What Are the Most Common Causes of Traffic Collisions in Brooklyn?

According to the New York State Department of Motor Vehicles (DMV), more than 20,000 traffic accidents occur across Brooklyn and Kings County each year, resulting in thousands of severe and major injuries. If you have recently filed an insurance claim after a Brooklyn traffic collision, or you are seeking legal counsel to recover damages for your injuries, you might wonder about the cause of your accident, especially if police or insurance companies are still investigating.

Sometimes, it is easy to know the cause of a traffic accident when you are involved. Other times, hidden causes do not appear until the insurance company or your lawyer reveals all the facts of a case. In general, traffic accidents are most often preventable collisions caused by drivers, the environment, mechanical issues, or any combination of the three. Brooklyn’s heavy vehicle and foot traffic create conditions conducive to certain types of traffic collisions, especially in the winter months that bring snowy and icy roads.

If you have sustained injuries in a Brooklyn traffic accident, it’s in your best interest to contact a car accident lawyer to discuss your legal options. Regardless of the cause, you could have grounds to take legal action, especially if you suffered severe injuries. Until you have the chance to meet with a lawyer and discuss your traffic collision during a free consultation, below we’ll provide the following information about the most common causes of Brooklyn traffic collisions.

Keep in mind that investigators determine the primary cause of an accident, but oftentimes more than one cause is in play. For example, a drunk driver can fail to yield and cause an accident, making alcohol use and failure to yield contributing factors to an accident.

Distracted Driving Causes the Most Traffic Collisions in Brooklyn

The New York Police Department (NYPD) collects traffic data on collisions throughout each New York City borough, including Brooklyn. Their monthly reports provide information for each collision that includes the location, number of people involved, type of vehicle, injuries, fatalities, vehicle type, and contributing factors. A quick review of any monthly NYPD traffic report in Brooklyn reveals that driver inattention or distraction is overwhelmingly the leading cause of Brooklyn traffic collisions.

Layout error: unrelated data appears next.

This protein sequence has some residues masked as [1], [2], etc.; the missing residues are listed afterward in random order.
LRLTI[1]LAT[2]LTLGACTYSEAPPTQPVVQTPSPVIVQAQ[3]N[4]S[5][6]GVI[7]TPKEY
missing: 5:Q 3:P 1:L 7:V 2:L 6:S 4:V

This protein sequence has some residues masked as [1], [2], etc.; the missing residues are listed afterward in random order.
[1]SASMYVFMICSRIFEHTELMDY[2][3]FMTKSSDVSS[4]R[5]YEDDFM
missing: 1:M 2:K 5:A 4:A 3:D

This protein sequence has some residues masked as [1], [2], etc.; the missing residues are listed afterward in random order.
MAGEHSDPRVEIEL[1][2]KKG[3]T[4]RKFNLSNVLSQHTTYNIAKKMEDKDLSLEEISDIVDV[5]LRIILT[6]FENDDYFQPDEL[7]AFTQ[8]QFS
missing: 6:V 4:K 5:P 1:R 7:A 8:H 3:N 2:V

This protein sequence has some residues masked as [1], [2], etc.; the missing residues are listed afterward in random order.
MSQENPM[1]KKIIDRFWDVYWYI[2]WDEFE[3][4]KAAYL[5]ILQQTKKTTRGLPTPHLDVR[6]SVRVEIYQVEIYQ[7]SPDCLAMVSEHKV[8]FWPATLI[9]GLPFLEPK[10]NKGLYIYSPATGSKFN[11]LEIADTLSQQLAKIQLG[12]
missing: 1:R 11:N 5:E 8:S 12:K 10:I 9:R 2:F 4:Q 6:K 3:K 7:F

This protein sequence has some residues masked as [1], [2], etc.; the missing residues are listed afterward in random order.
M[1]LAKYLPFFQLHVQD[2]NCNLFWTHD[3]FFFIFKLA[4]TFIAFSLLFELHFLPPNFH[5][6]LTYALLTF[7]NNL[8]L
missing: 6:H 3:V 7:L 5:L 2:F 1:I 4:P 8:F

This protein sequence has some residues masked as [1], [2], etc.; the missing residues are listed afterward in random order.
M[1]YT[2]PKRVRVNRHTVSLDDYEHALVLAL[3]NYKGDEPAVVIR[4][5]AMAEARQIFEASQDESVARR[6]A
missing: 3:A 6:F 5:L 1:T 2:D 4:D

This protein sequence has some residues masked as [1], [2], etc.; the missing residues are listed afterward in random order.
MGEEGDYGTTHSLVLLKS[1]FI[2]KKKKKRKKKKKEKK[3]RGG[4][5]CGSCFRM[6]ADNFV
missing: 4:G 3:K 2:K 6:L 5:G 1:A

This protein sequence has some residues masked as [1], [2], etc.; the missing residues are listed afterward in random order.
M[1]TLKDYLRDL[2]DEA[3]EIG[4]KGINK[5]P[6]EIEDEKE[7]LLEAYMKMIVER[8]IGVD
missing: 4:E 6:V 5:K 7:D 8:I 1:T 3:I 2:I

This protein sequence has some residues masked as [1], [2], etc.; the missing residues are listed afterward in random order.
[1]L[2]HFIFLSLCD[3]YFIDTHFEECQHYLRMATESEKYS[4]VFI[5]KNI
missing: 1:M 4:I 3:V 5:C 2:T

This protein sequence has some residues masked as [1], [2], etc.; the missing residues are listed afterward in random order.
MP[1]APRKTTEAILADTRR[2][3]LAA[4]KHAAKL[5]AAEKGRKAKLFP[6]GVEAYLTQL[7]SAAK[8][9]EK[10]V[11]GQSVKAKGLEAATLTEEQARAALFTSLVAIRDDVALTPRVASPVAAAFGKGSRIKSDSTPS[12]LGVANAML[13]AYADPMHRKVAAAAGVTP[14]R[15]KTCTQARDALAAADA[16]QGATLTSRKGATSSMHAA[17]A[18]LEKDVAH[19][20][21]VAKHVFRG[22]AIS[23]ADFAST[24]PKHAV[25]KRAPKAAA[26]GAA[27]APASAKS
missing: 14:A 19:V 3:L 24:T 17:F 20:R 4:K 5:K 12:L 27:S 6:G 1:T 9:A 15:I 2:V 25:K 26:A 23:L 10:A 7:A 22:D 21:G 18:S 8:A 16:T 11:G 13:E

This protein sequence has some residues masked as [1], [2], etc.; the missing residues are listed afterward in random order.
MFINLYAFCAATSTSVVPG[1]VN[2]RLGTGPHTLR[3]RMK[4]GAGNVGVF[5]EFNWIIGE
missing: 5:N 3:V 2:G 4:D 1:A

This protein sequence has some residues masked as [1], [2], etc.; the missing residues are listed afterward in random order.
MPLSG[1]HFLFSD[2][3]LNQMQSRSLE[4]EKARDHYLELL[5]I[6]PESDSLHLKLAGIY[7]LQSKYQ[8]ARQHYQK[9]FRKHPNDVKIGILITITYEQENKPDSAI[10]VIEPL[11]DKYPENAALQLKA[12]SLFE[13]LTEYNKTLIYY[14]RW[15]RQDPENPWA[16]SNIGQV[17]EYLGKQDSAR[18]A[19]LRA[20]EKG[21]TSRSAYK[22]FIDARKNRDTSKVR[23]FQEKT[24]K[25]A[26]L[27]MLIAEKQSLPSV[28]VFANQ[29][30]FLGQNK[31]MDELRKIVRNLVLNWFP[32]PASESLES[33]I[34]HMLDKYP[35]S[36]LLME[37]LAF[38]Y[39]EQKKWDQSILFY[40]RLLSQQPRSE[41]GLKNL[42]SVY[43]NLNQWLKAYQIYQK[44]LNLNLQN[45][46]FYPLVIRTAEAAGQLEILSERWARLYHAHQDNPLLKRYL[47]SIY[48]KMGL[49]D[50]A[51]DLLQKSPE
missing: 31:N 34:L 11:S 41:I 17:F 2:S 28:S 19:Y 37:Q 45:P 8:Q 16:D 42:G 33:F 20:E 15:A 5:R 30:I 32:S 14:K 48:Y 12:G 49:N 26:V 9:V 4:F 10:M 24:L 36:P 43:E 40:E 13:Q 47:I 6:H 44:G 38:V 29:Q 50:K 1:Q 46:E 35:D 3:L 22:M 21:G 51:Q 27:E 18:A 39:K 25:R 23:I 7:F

Why Is Distracted Driving so Common in Brooklyn?

Agencies that study distracted driving do not offer solid data about why certain driving behaviors occur in some places more than others, but our experience with representing injured Brooklyn traffic accident victims suggests that traffic conditions have a lot to do with distracted driving. New York City traffic is notoriously heavy and often congested. In fact, the Belt Parkway in Brooklyn consistently ranks as one of the top ten roadways in the United States with the most traffic congestion. When drivers are in traffic gridlock, they use their phones and engage in other distracting behaviors to kill time.

Heavy traffic also creates a cycle that perpetuates cell phone use. Motorists get stuck in traffic, so they use their cell phones to call or text because they are running late. Maybe they are late for work, late to pick up kids, late for a doctor’s appointment, or another obligation. Although cell phones are convenient, they heavily contribute to inattentive driving in Brooklyn and throughout the city.

Distracted Driving Refers to More than Cell Phone Use

When you think of distracted driving, you likely think of using a cell phone or texting and driving. It’s true that cell phones greatly contribute to the problem of distracted driving in Brooklyn, but cell phones are not the only driving distractions that lead to dangerous traffic collisions. Government agencies and other researchers that study distracted driving agree on the idea that driving distractions include more than physical items that take a driver’s hands off the steering wheel.

Distracted driving refers to any activity that takes a driver’s hands away from the wheel, eyes off the road, or mind away from driving.